Four home goals came in the first half, Olivier Giroud opening the scoring briefly before Paul Pogba doubled the lead. Iceland had hoped to make it to half-time with just two on the scoreboard, but Dimitri Payet and Antoine Griezmann put pay to that with two strikes just before the interval.
Iceland rallied hard, as they have done throughout the tournament, with two second half goals sandwiched by another Giroud strike, meaning they ended with a cheer from their travelling support.
Griezmann the best of the best with spellbinding performance
Should France go onto win Euro 2016, Didier Deschamps' decision to bench Antoine Griezmann in the second group game may be looked on as a stroke of genius, or an act of stupidity in dropping his finest player.
Griezmann certainly looked to be France's finest on the night, scoring one and setting another two in the first half. He wasn't involved in the first, a fine finish by Giroud, but crossed nicely for Pogba to head in the second, before showing a certain unselfishness to lay the ball off to Payet as Les Blues went three ahead.
He had barely finished celebrating that third goal with his teammates when he found himself through on goal with a chance to make it four, but that didn't make a difference, lifting the ball over the 'keeper with a calm head.
That took his tally to four for the tournament, a total matched by nobody else, whilst those two assists weren't too shabby either.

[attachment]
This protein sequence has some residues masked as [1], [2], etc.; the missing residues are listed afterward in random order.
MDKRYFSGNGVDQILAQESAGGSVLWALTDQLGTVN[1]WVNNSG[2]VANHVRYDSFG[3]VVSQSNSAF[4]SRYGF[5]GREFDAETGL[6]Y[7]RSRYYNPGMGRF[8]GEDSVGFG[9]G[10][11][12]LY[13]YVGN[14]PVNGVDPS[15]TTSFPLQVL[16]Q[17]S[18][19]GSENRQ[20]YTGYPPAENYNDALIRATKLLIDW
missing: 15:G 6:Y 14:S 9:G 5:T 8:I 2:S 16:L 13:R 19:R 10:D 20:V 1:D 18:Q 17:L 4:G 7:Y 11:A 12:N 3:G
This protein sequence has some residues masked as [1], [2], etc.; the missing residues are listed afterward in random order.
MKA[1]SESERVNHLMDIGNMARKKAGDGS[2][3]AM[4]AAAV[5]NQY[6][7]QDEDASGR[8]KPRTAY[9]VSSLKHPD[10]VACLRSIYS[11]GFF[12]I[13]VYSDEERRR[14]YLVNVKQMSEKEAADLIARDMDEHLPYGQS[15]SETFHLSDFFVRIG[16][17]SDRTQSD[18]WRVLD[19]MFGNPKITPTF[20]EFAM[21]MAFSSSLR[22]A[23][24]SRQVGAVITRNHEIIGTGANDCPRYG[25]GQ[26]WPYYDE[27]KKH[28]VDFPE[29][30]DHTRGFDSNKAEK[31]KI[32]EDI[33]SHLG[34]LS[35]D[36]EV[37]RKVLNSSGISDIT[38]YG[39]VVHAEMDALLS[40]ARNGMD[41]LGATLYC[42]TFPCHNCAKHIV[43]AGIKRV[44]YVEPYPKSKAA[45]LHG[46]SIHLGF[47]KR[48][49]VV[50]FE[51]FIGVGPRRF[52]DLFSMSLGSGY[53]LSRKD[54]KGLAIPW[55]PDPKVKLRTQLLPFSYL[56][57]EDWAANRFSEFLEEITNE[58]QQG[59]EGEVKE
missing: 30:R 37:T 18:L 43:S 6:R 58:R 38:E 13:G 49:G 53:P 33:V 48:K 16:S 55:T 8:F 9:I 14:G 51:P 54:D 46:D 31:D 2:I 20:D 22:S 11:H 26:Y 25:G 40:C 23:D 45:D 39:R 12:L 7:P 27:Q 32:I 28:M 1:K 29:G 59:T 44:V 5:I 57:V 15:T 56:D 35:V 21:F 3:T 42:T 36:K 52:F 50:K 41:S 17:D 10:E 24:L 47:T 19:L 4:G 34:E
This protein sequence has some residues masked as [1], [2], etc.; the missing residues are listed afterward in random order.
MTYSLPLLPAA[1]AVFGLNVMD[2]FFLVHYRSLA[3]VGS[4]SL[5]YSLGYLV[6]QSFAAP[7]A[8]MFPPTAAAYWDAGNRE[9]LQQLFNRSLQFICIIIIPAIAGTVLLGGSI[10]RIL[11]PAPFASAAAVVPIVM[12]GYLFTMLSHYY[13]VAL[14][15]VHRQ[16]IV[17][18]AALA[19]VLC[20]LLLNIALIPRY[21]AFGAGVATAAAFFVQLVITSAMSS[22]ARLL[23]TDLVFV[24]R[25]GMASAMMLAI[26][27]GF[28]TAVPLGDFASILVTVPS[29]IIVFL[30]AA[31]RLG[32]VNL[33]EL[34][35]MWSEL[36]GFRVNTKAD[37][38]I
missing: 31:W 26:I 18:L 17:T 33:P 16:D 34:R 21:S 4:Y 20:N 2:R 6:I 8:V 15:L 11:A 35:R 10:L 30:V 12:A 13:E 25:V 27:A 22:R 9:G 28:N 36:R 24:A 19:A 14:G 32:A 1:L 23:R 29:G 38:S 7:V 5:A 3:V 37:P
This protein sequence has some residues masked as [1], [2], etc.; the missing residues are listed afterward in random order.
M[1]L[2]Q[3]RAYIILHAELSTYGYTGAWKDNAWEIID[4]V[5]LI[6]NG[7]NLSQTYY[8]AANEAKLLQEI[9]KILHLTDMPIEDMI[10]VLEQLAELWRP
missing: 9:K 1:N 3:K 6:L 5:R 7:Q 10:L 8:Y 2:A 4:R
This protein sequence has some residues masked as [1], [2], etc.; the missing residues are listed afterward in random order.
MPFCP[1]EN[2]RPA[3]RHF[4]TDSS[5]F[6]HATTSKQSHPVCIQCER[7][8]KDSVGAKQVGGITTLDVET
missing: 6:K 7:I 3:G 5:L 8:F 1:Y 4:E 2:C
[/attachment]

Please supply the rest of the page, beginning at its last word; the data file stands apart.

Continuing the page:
Payet, Pogba, Giroud all play their parts
It wasn't only Griezmann though, with Giroud bagging a brace, whilst Payet shone again. The inclusion of the Arsenal striker as France's main frontman was a controverisal one, but the right one on the night as a cool finish early on opened the waterworks, before his header from a free-kick restored calm just after Iceland's consolation.
The man who crossed that free-kick in was Payet, who was excellent again on the left, causing the Iceland defence all kinds of trouble as he drifted inside. His third goal of the competition came in typical fashion, from the outside of the box. He's now scored two from outside the area during the past few weeks, something that nobody else has done from open play.
A mention must go to Pogba too, anchoring the midfield with an measure of calmness in the absence of N'Golo Kante. His ability to see everything ahead of him helped France break down the Icelandic wall, and his powerful header meant that the minnows were always going to have a huge amount of work to do in order to salvage anything.
Umtiti in, the right decision
With Adil Rami suspended following his second yellow card of the tournament, much was made over the decision that Deschamps had to make regarding whether to pick Samuel Umtiti or Eliaquim Mangala to replace him.
Umtiti, as expected by many, was the chosen one, making his first appearance for France in the quarter-finals of a major international tournament.
You'd have been forgiven for expecting to see a nervousness in his play, based on that, but you'd have been wrong. Umtiti was as cool as a cucumber, especially in the first half - completing 51/51 passes.
He was on the pitch for the first goal that went in against his side, but it didn't matter by then, with the hard work having been done in preventing any early rally by Iceland. Umtiti was the right decision, and with Mangala getting a 20 minute run out, it worked well for all involved.
Germany up next, on a whole different level
France will be buoyed with confidence going into Thursday's semi-final against the Germans, although they'll rest safe in the knowledge that they'll face a test on a completely different level to the teams that they've played so far.
France have gone into every single game so far as overwhelming favourites, and may edge it for some bookies ahead of the last four tie, but it will be by no means straightforward.
Many expect the winners of that game to capture the whole thing, so Les Blues might want to up their game once more.